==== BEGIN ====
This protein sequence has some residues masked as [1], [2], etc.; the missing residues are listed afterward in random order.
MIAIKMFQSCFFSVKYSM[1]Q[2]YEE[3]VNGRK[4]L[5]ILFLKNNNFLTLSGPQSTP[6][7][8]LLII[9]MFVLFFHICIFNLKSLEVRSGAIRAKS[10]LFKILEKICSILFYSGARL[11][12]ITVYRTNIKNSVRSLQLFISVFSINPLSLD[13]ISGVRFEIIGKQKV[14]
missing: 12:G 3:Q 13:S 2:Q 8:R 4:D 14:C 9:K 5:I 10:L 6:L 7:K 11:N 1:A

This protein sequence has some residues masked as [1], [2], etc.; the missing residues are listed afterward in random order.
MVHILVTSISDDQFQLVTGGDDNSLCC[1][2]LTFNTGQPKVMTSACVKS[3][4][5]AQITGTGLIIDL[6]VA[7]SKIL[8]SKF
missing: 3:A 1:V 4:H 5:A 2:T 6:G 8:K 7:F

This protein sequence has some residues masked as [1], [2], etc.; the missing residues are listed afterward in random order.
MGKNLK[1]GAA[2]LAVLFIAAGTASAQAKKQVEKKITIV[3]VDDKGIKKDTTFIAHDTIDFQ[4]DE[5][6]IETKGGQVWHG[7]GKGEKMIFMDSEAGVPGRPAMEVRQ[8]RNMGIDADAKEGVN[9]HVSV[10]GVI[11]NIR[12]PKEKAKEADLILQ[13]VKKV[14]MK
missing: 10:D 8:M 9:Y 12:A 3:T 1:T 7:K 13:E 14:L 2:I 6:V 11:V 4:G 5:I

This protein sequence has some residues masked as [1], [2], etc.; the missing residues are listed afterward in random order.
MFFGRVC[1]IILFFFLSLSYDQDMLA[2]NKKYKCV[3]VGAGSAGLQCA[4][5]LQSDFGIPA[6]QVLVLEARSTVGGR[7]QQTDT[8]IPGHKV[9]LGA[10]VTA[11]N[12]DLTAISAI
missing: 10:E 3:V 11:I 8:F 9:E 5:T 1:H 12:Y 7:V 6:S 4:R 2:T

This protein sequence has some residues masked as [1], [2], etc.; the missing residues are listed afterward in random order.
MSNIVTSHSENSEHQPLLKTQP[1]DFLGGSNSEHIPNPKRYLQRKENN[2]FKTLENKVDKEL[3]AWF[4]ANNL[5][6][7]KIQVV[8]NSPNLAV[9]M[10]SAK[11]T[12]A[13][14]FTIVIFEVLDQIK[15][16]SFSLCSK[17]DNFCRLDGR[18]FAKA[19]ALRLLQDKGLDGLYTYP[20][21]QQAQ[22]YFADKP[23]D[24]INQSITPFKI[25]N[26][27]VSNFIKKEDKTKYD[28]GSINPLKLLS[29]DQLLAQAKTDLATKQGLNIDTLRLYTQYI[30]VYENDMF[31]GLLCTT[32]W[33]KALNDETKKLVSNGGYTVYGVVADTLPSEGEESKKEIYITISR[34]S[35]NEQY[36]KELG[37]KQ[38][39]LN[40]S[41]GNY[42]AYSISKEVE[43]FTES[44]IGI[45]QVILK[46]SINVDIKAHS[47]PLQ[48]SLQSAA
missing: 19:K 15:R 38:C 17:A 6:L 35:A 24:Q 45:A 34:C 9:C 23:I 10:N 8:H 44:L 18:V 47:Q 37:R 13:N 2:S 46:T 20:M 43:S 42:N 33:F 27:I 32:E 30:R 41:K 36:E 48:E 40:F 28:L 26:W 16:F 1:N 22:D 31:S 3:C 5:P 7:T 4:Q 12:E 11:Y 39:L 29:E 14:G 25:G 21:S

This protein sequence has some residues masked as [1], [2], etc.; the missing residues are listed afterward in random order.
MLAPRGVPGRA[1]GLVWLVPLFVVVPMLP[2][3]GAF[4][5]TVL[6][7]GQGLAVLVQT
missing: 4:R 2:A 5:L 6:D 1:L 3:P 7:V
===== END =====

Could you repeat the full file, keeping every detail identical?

This protein sequence has some residues masked as [1], [2], etc.; the missing residues are listed afterward in random order.
MIAIKMFQSCFFSVKYSM[1]Q[2]YEE[3]VNGRK[4]L[5]ILFLKNNNFLTLSGPQSTP[6][7][8]LLII[9]MFVLFFHICIFNLKSLEVRSGAIRAKS[10]LFKILEKICSILFYSGARL[11][12]ITVYRTNIKNSVRSLQLFISVFSINPLSLD[13]ISGVRFEIIGKQKV[14]
missing: 12:G 3:Q 13:S 2:Q 8:R 4:D 14:C 9:K 5:I 10:L 6:L 7:K 11:N 1:A

This protein sequence has some residues masked as [1], [2], etc.; the missing residues are listed afterward in random order.
MVHILVTSISDDQFQLVTGGDDNSLCC[1][2]LTFNTGQPKVMTSACVKS[3][4][5]AQITGTGLIIDL[6]VA[7]SKIL[8]SKF
missing: 3:A 1:V 4:H 5:A 2:T 6:G 8:K 7:F

This protein sequence has some residues masked as [1], [2], etc.; the missing residues are listed afterward in random order.
MGKNLK[1]GAA[2]LAVLFIAAGTASAQAKKQVEKKITIV[3]VDDKGIKKDTTFIAHDTIDFQ[4]DE[5][6]IETKGGQVWHG[7]GKGEKMIFMDSEAGVPGRPAMEVRQ[8]RNMGIDADAKEGVN[9]HVSV[10]GVI[11]NIR[12]PKEKAKEADLILQ[13]VKKV[14]MK
missing: 10:D 8:M 9:Y 12:A 3:T 1:T 7:K 13:E 14:L 2:I 6:V 11:V 4:G 5:I

This protein sequence has some residues masked as [1], [2], etc.; the missing residues are listed afterward in random order.
MFFGRVC[1]IILFFFLSLSYDQDMLA[2]NKKYKCV[3]VGAGSAGLQCA[4][5]LQSDFGIPA[6]QVLVLEARSTVGGR[7]QQTDT[8]IPGHKV[9]LGA[10]VTA[11]N[12]DLTAISAI
missing: 10:E 3:V 11:I 8:F 9:E 5:T 1:H 12:Y 7:V 6:S 4:R 2:T

This protein sequence has some residues masked as [1], [2], etc.; the missing residues are listed afterward in random order.
MSNIVTSHSENSEHQPLLKTQP[1]DFLGGSNSEHIPNPKRYLQRKENN[2]FKTLENKVDKEL[3]AWF[4]ANNL[5][6][7]KIQVV[8]NSPNLAV[9]M[10]SAK[11]T[12]A[13][14]FTIVIFEVLDQIK[15][16]SFSLCSK[17]DNFCRLDGR[18]FAKA[19]ALRLLQDKGLDGLYTYP[20][21]QQAQ[22]YFADKP[23]D[24]INQSITPFKI[25]N[26][27]VSNFIKKEDKTKYD[28]GSINPLKLLS[29]DQLLAQAKTDLATKQGLNIDTLRLYTQYI[30]VYENDMF[31]GLLCTT[32]W[33]KALNDETKKLVSNGGYTVYGVVADTLPSEGEESKKEIYITISR[34]S[35]NEQY[36]KELG[37]KQ[38][39]LN[40]S[41]GNY[42]AYSISKEVE[43]FTES[44]IGI[45]QVILK[46]SINVDIKAHS[47]PLQ[48]SLQSAA
missing: 19:K 15:R 38:C 17:A 6:L 35:A 24:Q 45:A 34:C 9:C 23:I 10:N 8:H 44:L 18:V 47:Q 37:R 13:N 2:S 46:T 20:M 43:S 42:N 33:F 27:I 32:E 30:R 41:K 36:E 48:E 40:F 28:L 26:W 16:F 1:N 22:D 31:S 3:C 5:P 7:T 4:Q 12:E 11:Y 39:L 29:E 14:G 25:G 21:S

This protein sequence has some residues masked as [1], [2], etc.; the missing residues are listed afterward in random order.
MLAPRGVPGRA[1]GLVWLVPLFVVVPMLP[2][3]GAF[4][5]TVL[6][7]GQGLAVLVQT
missing: 4:R 2:A 5:L 6:D 1:L 3:P 7:V